One word. Gravlax. I don’t think there are a ton of recipes these days with a one-word name, but Gravlax is one of them. Gravlax is something that a lot of people are either unfamiliar with or have a misconception of what it really is. My friend just gave me the last of his salmon from Alaska and I said, “I’ll just make gravlax and give some to you for sharing.” He replied, “No thanks… I’m not a big fan of lox.” It’s an easy mistake, but there’s the catch. Lox and gravlax, while both made of salmon, are made two different ways with two different flavors and two different textures.  

Traditional lox is simply done in a light, cold salt brine. That’s part of why it has that soft, delicate, slightly raw texture. For most folks turning away from lox, it’s usually that texture that does it. On the other hand, gravlax is a Scandinavian dish, and its origins go back to 14th Century Sweden. Anglers and the poor (often one in the same) worked together to create a preserving technique called gravad lax meaning “buried salmon” and hence the term gravlax. It was a crude, burying technique (grav means grave) that was known to effectively preserve the fish, but with a strong-smelling result. Okay, who are we kidding… it was stinky and not for the faint of heart. But culture is culture and what may be foul for one, may be sweet nectar of the Gods for another.  

Next Recipe: Bahian Seafood Stew

In any case, time went on and the dish was elevated on several levels (partial thanks to Norway) where the result was a longer preservation period, a more palatable taste, and far better smelling. There are quite a few interchangeable ingredients, but for the most part, a modern gravlax has salt, sugar, dill, and vodka. People use all types of spirits depending on the taste desired; my friend taught me this recipe when we were still teenagers and I know he always liked to use a single malt scotch. There are no real rules on herbs and spices either, so have at it. My tweaks are adding ground peppercorns, ground fennel seeds, and citrus zest (I like lemon and orange). The other variation is the curing duration. If you want something you can take on the road or just want something closer to a salty jerky, lean on the side of a longer cure. If you want something more delicate, cure it for the bare minimum. Personally, the higher the quality of salmon the less I let it cure. As far as preparation goes, the classic way is with some type of rye bread or cracker with a mustard sauce and fresh dill. That’s a great way to go but, this time around, I went with a classic breakfast bagel. Create your own spin on it… whatever pairs best for you is the way it should be served! 

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Recipe: Gravlax


  • Fish:
  • Salmon fillets - cleaned, trimmed, and patted dry with pin bones removed
  • Curing Mixture:
  • 1 cup kosher sea salt
  • 1 cup brown sugar
  • 1 TBSP fennel seeds - crushed with mortar & pestle
  • 1 TBSP black peppercorns - crushed with mortar & pestle
  • ¼ cup vodka
  • 1 TBSP each of lemon & orange zest - more/less depending on salmon size
  • ½ cup of fresh dill - more/less depending on salmon size
  • Serving Suggestion:
  • Note* see other options above, but this is for a bagel preparation
  • Everything bagel - toasted
  • Cream cheese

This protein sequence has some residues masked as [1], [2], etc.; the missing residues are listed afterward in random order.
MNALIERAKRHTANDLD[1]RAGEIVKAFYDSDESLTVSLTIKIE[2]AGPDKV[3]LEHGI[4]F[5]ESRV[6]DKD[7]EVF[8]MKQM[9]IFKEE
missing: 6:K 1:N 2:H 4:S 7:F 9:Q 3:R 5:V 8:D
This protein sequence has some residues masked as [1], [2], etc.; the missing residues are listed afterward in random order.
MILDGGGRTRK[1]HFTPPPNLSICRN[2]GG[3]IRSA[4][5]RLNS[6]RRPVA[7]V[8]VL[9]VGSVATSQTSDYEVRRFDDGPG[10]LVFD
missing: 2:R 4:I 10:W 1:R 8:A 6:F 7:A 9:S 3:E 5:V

• Thinly sliced red onion
  • Capers
  • Fresh dill
  • Gravlax - thinly sliced on the bias


  1. Like always - clean, trim, and pat fish dry - be sure to remove pin bones.
  2. In a mortar & pestle, grind up the fennel seeds and peppercorns (or use an old coffee grinder).
  3. In a bowl, add the salt, sugar, fennel, peppercorn, vodka, dill, and citrus zest and mix thoroughly.
  4. For the container, I use a two-level tray with slots/drainage on top. Put several layers of saranwrap on the tray and spoon out an even layer covering enough surface area for all your salmon.
  5. Next lay your salmon (skin side down) on the paste and then spoon another layer evenly over the top of the salmon. Make sure the fish is covered.
  6. Lay more saranwrap over the top of the salmon and seal tightly. You want all parts of the fish touching the curing mix.
  7. To ensure that (and to both press the mixture in and squeeze the moisture out) add something very heavy, distributing even weight. I usually put a cookie tray on top of the fish and then a cast iron pan on top to that. Refrigerate.
  8. After 12 hours, release extra liquid, flip the fish over, cover and return it to the fridge.
  9. Note* In the beginning, I divide the salmon into thin and thick pieces, as the thin ones can be removed from the curing mixture earlier.
  10. After 24 hours, some of the thin pieces may be done. It should have a slightly darker color and the texture should compare to a well-done steak.
  11. After 48-72 hours the bigger pieces should be done. Mind you, if your salmon is going into the 20 pounds and up range, you may end up keeping the thicker “shoulders” in a little longer. Like I said… the texture of a well-done steak.
  12. Once done, rinse off all the curing mixture in cold water. You don’t want the actual salt still sticking to the fish. Wipe it dry with a paper towel and plate.
  13. Get the sharpest knife you have and cut thin slices on the bias, shaving the gravlax off just above the skin. Make it as suggested above, serve it the old school way on crispy rye with mustard, or create your own style!
Let’s just say, Adam Traubman could use a few more hours in each day. “Trout” can’t go more than 24 hours without fishing, surfing, paddling, diving, anything without getting the wiggles. So with a wife, three kids, two dogs, three snakes, an organic garden AND work... the man has his work c...